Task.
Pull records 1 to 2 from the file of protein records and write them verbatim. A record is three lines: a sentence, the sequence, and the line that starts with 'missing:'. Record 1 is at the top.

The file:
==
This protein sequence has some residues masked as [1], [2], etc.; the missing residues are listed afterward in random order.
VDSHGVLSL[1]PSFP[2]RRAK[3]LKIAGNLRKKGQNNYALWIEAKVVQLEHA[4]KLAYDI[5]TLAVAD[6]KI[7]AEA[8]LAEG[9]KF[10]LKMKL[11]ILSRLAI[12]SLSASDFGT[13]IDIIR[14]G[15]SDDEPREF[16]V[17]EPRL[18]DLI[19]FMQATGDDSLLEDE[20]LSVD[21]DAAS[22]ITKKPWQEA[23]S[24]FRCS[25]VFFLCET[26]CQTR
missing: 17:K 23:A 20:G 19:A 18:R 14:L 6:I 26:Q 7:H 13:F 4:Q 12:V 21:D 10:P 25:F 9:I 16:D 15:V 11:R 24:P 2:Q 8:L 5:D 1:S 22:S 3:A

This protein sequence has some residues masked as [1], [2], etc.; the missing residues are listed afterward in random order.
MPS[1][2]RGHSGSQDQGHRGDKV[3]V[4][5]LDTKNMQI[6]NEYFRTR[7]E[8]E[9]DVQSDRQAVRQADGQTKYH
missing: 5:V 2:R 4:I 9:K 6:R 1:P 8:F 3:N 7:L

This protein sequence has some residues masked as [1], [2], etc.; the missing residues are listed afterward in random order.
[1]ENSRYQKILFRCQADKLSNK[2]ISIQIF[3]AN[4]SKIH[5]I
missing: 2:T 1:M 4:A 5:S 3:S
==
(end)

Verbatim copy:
This protein sequence has some residues masked as [1], [2], etc.; the missing residues are listed afterward in random order.
VDSHGVLSL[1]PSFP[2]RRAK[3]LKIAGNLRKKGQNNYALWIEAKVVQLEHA[4]KLAYDI[5]TLAVAD[6]KI[7]AEA[8]LAEG[9]KF[10]LKMKL[11]ILSRLAI[12]SLSASDFGT[13]IDIIR[14]G[15]SDDEPREF[16]V[17]EPRL[18]DLI[19]FMQATGDDSLLEDE[20]LSVD[21]DAAS[22]ITKKPWQEA[23]S[24]FRCS[25]VFFLCET[26]CQTR
missing: 17:K 23:A 20:G 19:A 18:R 14:L 6:I 26:Q 7:H 13:F 4:Q 12:V 21:D 10:P 25:F 9:I 16:D 15:V 11:R 24:P 2:Q 8:L 5:D 1:S 22:S 3:A

This protein sequence has some residues masked as [1], [2], etc.; the missing residues are listed afterward in random order.
MPS[1][2]RGHSGSQDQGHRGDKV[3]V[4][5]LDTKNMQI[6]NEYFRTR[7]E[8]E[9]DVQSDRQAVRQADGQTKYH
missing: 5:V 2:R 4:I 9:K 6:R 1:P 8:F 3:N 7:L